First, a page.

Telephone interview tips

So, you’ve got yourself a telephone interview for that perfect science job. You can relax in the comfort of your own home whilst having a relaxed chat with your future employer and sail into that job.  Right?  Not necessarily!

 

A woman having a phone interview

 

Here are a few tips to help you pull off that telephone interview without a hitch:

 

Before the call

This may be your first interaction with the employer, so first impressions will count and you should bear this in mind. You should aim to find out as much as you can about the company before the interview, such as their values, what projects they are currently working on and what aspects of their work you can resonate with. You could use LinkedIn, the organisation’s website or business reports to gain information.

Note down any questions that you have about the role or the business, as this will ensure you stay on track and come away from the interview feeling informed and have a better idea about what to expect from your future employment there. To add to this, it is important to prepare brief answers to the standard questions you are likely to be asked during the call, such as:

  1. Tell me about yourself
  2. What do you know about our company?
  3. What are your strengths and weaknesses?
  4. Why do you want this job?

Before the call, find somewhere quiet with limited background noise where you can speak with the interviewer uninterrupted, and warn those who might interfere to stay away whilst the call is taking place.

 

During the Call

  • Whilst you are on the phone, it is a good idea to keep your CV in front of you so that you can refer back to your skills and past experiences quickly and thoroughly. Fumbling around for it or appearing to have not researched yourself fully will show the interviewer that you are unprepared.
  • You should also have a pen and paper handy for note taking throughout the call, as this will help you prepare for the face-to-face interview later down the line and show that you listened intently. You may also find out important things about the company that you may not otherwise have discovered through internet or social media searches, so this could be key to proving your interest!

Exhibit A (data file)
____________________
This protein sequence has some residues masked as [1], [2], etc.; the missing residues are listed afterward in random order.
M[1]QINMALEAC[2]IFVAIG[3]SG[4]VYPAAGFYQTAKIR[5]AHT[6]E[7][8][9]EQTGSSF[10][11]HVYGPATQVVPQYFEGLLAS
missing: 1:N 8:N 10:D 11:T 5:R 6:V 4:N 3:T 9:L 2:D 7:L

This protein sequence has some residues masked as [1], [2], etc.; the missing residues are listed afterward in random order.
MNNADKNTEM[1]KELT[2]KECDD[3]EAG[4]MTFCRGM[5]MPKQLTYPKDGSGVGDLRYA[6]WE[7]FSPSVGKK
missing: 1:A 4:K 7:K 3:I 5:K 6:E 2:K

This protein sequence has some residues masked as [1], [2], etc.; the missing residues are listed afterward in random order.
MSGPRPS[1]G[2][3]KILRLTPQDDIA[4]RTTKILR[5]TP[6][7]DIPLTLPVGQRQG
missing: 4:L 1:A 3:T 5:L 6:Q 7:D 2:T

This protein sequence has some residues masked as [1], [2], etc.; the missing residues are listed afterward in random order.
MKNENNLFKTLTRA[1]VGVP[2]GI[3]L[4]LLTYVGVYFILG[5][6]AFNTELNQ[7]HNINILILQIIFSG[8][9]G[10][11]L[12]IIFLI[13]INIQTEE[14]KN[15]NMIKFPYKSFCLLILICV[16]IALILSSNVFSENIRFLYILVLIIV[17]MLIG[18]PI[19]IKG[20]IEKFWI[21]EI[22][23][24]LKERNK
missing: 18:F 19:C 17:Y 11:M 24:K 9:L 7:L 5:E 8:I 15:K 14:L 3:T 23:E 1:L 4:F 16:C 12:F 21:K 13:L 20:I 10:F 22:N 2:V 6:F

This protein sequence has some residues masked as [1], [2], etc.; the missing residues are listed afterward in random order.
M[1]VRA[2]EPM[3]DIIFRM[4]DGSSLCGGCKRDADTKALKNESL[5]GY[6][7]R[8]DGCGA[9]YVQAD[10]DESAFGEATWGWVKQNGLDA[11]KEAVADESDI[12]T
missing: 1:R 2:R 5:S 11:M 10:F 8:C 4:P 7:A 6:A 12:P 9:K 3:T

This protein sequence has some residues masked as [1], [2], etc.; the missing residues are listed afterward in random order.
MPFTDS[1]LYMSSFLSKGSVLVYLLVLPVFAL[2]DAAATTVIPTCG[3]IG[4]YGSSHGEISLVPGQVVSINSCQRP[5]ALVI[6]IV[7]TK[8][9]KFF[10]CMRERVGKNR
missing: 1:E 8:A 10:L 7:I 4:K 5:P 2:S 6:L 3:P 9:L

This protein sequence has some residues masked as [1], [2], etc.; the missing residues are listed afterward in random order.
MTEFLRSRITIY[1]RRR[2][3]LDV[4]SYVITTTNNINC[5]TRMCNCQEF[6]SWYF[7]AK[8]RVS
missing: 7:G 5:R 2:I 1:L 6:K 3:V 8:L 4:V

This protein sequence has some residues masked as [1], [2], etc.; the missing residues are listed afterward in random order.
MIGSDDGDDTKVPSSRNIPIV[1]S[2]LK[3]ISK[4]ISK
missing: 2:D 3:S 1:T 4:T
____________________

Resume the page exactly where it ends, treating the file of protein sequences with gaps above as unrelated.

• Remember to remain polite and calm for the duration of the call, smiling will make you feel more relaxed and confident (the interviewer will be able to hear that in your voice). Standing up may also help you to feel more alert and energetic, so you should try to portray your interest as much as possible. The STAR interview technique will help you stay focused and limit the amount of waffling you do during your answers. Take a look at our graphic below on how to use this technique effectively, and why it’s important.
  • You should not be smoking, eating or drinking during the call as this can distract your focus and give a careless impression to the employer. You might find it useful to have a glass of water nearby if you struggle with speaking for long periods of time, but try keep sips to a minimum.
  • Using the interviewer’s name occasionally to show interest in the conversation is a good idea, but don’t overdo it. When the interviewer is speaking, listen carefully to ensure that you do not misunderstand what they are saying and end up answering the wrong thing. If you do mishear what is being said, or the phone line is poor, politely ask them to repeat the question.
  • At the end of the interview, thank the interviewer for their time and reiterate your interest in the opportunity with the company.

STAR interview technique infographic

 

 

You may also like to read:

How to answer: What are you looking for in a new job?

Ways to make a good first impression

14 signs your interview went well

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Research and Knowledge

‘A day in the life of’ Interviews

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